Port Lockroy Diaries week One

As our team are conserving Base A on Goudier Island we will be updating diary entries from the team. #PortLockroyDiaries will keep you up to date with what has happened, what is happening, and what will happen with this remarkable base. 

 

21 October 2018
Uploading

After months of preparation, the conservation team are finally together in Stanley in the Falkland Islands. Michael and Geoff were the first to arrive and spent two weeks working solidly, sorting and packing the conservation team’s equipment, materials and food for the season ahead. With the support of the Royal Navy and the Marines, the cargo and team will be transported down to Port Lockroy onboard HMS Protector. Al and Adele arrived just in time to help oversee the loading of the cargo on to the ship. A priority task this season is the upgrading of the Port Lockroy solar power system, so the team held their breath as the extremely heavy batteries and fragile solar panels were craned from the port side into the hold. There was no need to worry though, the Navy ran a very smooth operation. The cargo is loaded and the team will be ready to set sail in a few days’ time.

22 October 2018
Sweeping

Al has a saying, ‘the carpenter’s job’s not done until the sawdust is swept’. With this in mind, our task for today was to ‘sweep the sawdust’ at the warehouse in Stanley where the remaining conservation team equipment is being stored. We completed records for our inventories and did final sorting of the warehouse to leave it tidy and secure ready for the 2019/20 season.

23 October 2018
Stamp Duty

One of the things that people love about Port Lockroy is the post office, which was originally established during Operation Tabarin when Base A was built on Goudier Island. Every season Stanley Post Office supply Port Lockroy with the season’s stock of stamps and First Day Cover collectables. Today, with the help of Sally Owen, a member of the UKAHT team based in Stanley, Adele collected the 15 mail bags and large cases of post office supplies. There is excitement amongst the team who are curious to see the heroic explorer themed First Day Cover, perhaps not surprising from a team of Antarctic heritage conservators!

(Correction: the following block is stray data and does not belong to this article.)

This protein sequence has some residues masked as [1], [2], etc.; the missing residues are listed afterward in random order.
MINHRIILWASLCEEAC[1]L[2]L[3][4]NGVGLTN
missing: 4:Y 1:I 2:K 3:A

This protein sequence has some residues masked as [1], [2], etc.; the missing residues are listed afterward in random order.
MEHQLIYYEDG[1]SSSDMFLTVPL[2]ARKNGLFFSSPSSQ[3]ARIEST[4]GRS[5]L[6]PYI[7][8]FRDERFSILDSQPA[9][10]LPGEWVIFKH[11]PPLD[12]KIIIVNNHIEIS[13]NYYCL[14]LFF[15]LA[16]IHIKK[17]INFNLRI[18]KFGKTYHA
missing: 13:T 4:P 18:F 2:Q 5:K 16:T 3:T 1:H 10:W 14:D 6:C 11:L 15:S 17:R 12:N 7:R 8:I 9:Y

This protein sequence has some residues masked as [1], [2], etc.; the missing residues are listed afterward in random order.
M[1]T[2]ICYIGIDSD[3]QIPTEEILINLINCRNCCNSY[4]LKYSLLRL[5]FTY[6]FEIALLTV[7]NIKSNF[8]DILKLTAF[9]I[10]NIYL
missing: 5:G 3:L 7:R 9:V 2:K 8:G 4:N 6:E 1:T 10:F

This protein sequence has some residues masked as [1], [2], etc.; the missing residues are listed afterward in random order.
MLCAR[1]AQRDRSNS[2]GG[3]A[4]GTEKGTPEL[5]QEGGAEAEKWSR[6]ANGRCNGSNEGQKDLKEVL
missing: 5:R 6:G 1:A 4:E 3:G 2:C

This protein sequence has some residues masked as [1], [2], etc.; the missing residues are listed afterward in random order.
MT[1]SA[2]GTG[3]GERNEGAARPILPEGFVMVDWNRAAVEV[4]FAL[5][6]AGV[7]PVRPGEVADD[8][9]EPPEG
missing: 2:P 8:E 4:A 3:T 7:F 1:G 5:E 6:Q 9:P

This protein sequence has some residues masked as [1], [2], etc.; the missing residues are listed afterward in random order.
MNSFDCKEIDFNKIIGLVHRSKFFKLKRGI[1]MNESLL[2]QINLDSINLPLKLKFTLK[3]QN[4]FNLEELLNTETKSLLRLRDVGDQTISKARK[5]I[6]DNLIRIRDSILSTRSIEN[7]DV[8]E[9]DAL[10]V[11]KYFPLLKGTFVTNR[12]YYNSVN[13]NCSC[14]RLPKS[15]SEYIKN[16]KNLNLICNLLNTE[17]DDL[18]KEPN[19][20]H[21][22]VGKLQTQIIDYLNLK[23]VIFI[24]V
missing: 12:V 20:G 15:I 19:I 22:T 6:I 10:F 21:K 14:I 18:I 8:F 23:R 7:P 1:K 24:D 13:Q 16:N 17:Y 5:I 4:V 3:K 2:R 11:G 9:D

24 October 2018
R&R

An important part of ensuring a successful season is maintaining a balance between working and making time to relax and recharge. With the cargo loading and team planning meetings complete, we took the chance of good weather to go for a day hike to explore local landmarks, beauty spots and wildlife sites. The coastline is a stunning mix of emerald seas, golden lichens, waves crashing against rugged rocks, and gentle tides lapping onto golden sandy beaches. Stretches of the coast around Stanley remain inaccessible due to the potential presence of landmines left over from the 1982 conflict. In many cases, the absence of people has resulted in the unplanned creation of wildlife havens, with native birds and plants thriving. Climbing to the top of the historic lighthouse at Cape Pembroke provided a stunning panoramic view, with a soundtrack of roaring fighter jets circling the island on training flights. The sights and sounds of the day encompassed so much of what defines the Falklands Islands’ natural and cultural history.

25 October 2018
All our bags are packed and we’re ready to go

Final packing today. Tomorrow we embark. The storms are expected in the Drake Passage. Those of us in the team who get a little seasick are hoping for the best.

26 October 2018
All aboard

With everything ready for our departure, the team jumped at the chance of an impromptu morning of sea kayaking. It was a perfect way to see some coastal wildlife and say a farewell to the Falklands. By 4pm we were onboard HMS Protector being welcomed by the ship’s company.

27 October 2018
Setting sail

With strong winds forecast for the Drake Passage, the Captain made the decision to leave port ahead of schedule to outrun the worst of the weather. Whilst leaving harbour the crew and officers ran fire and man overboard drills before we headed out into the open ocean.

Read next week's blog

Read what the team got up to in week two.

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